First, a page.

But beyond inspiring her own children, for Dr Engelke the end goal was always on a community scale; she was committed to returning to her roots, where she could care for not only for people’s health, but be a role model.
 
‘From time to time I’ll have a mother in the clinic who will say “Gee, these kids’ve been naughty; they won’t take their medicine and now they all won’t go to school”. And I say, “You know babies, you need to go to school; it’s really important, you learn from school and then you can be like me”,’ she said.
 
‘And their mother will smile and say “Yeah, you didn’t know hey? This is Dr Catherine; she went to school in Halls Creek with me”.
 
‘Then they look at me in complete disbelief, and I say, “That’s right baby; I went to school with mum, and I stayed at school, and I worked really hard, and I went and became a doctor – and you too can do that”.
 
‘And you can see that it then changes, and it becomes possible.’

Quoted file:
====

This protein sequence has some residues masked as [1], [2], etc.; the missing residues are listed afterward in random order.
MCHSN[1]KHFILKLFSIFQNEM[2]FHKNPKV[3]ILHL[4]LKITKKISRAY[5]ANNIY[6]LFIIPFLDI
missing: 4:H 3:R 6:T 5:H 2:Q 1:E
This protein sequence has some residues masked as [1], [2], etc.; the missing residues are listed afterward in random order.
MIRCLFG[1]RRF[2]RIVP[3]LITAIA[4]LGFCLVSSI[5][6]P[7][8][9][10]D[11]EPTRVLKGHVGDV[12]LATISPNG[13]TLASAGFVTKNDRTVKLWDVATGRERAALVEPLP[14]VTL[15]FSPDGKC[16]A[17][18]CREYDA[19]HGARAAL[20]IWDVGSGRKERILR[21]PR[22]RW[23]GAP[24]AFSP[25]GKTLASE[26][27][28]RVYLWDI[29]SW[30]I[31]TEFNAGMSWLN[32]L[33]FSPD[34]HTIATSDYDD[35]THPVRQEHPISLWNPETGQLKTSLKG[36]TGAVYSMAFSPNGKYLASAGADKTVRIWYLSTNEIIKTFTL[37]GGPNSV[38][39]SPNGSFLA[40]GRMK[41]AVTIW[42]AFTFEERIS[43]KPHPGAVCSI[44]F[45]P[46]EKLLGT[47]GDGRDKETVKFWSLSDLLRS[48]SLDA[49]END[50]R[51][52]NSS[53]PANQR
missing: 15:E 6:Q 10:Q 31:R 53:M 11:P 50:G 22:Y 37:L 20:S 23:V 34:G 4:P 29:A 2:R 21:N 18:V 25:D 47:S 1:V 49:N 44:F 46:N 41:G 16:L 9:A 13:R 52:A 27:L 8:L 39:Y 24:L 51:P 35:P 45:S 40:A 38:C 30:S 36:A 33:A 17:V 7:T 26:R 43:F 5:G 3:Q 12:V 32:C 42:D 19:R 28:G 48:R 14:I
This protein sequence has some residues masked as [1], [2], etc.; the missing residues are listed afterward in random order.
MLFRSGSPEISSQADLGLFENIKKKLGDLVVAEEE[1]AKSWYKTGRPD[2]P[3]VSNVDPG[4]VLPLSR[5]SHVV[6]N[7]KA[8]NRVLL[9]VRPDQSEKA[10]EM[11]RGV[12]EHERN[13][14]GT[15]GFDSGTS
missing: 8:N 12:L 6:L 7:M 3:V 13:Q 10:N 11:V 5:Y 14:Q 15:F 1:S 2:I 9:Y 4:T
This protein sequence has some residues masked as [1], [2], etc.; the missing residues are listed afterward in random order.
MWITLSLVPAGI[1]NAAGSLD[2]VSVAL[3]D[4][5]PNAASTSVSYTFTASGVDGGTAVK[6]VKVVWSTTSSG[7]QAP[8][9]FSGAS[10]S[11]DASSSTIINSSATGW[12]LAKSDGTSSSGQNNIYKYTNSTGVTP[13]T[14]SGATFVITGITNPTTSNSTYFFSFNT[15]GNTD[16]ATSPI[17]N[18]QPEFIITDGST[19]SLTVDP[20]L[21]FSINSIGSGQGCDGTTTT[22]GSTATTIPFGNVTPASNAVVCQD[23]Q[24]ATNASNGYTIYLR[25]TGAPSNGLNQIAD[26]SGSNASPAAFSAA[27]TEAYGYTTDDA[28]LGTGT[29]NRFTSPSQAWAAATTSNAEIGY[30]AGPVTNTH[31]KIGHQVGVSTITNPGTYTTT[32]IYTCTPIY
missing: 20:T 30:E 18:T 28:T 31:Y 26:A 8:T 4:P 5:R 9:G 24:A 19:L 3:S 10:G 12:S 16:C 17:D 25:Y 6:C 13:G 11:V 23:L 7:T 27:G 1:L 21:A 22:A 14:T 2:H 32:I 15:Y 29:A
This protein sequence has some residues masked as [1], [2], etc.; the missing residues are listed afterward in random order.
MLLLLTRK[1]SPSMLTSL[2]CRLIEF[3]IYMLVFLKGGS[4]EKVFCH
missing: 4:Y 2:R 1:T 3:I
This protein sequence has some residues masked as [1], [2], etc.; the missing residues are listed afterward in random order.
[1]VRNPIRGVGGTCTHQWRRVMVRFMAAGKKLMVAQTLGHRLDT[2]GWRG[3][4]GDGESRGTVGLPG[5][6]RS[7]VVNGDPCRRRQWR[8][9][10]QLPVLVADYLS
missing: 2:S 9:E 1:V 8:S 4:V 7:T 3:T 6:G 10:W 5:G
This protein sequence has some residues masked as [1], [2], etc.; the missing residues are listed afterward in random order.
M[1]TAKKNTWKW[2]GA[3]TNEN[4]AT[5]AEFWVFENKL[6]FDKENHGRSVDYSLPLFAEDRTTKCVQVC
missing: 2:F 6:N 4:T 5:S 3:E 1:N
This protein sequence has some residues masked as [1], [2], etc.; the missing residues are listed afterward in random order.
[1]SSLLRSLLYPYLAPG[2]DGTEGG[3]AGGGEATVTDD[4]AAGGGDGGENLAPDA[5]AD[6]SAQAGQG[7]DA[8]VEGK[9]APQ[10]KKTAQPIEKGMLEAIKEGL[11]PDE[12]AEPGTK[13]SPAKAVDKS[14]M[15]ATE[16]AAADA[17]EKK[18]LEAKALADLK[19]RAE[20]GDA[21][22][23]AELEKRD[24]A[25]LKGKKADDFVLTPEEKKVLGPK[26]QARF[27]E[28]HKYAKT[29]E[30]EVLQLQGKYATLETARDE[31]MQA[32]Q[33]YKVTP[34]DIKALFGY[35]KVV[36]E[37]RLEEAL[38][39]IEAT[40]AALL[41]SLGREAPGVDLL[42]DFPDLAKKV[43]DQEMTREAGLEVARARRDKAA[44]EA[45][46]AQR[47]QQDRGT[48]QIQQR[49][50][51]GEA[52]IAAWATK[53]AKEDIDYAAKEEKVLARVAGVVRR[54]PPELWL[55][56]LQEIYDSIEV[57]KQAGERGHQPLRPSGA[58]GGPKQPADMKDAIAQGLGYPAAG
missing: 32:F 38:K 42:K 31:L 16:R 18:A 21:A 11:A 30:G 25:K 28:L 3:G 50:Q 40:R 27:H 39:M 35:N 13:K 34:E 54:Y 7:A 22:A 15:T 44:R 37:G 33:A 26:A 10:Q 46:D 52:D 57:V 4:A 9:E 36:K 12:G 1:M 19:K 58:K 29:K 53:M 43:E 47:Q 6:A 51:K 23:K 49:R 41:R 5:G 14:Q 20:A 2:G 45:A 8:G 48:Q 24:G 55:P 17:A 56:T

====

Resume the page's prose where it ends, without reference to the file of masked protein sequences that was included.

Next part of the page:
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Dr Magdalena Simonis   10/03/2022 7:57:17 AM

Thank you Dr Engelke for sharing your inspiring story and for the work that you do in your community. I loved the analogy you use with the photo and the immune system! Absolutely brilliant. These tips are ‘gold’. Please share widely as communication at the level and in ways our patients understand is vital to achieve better health outcomes all round. Well done!


Dr Maria Louise Kailis   10/03/2022 2:00:39 PM

What an amazing life story !! I am sure Dr Engelke will continue to help many people with their health and also to inspire !!!


Dr Clare Willix   12/03/2022 11:05:15 PM

What a great story and example to all of us !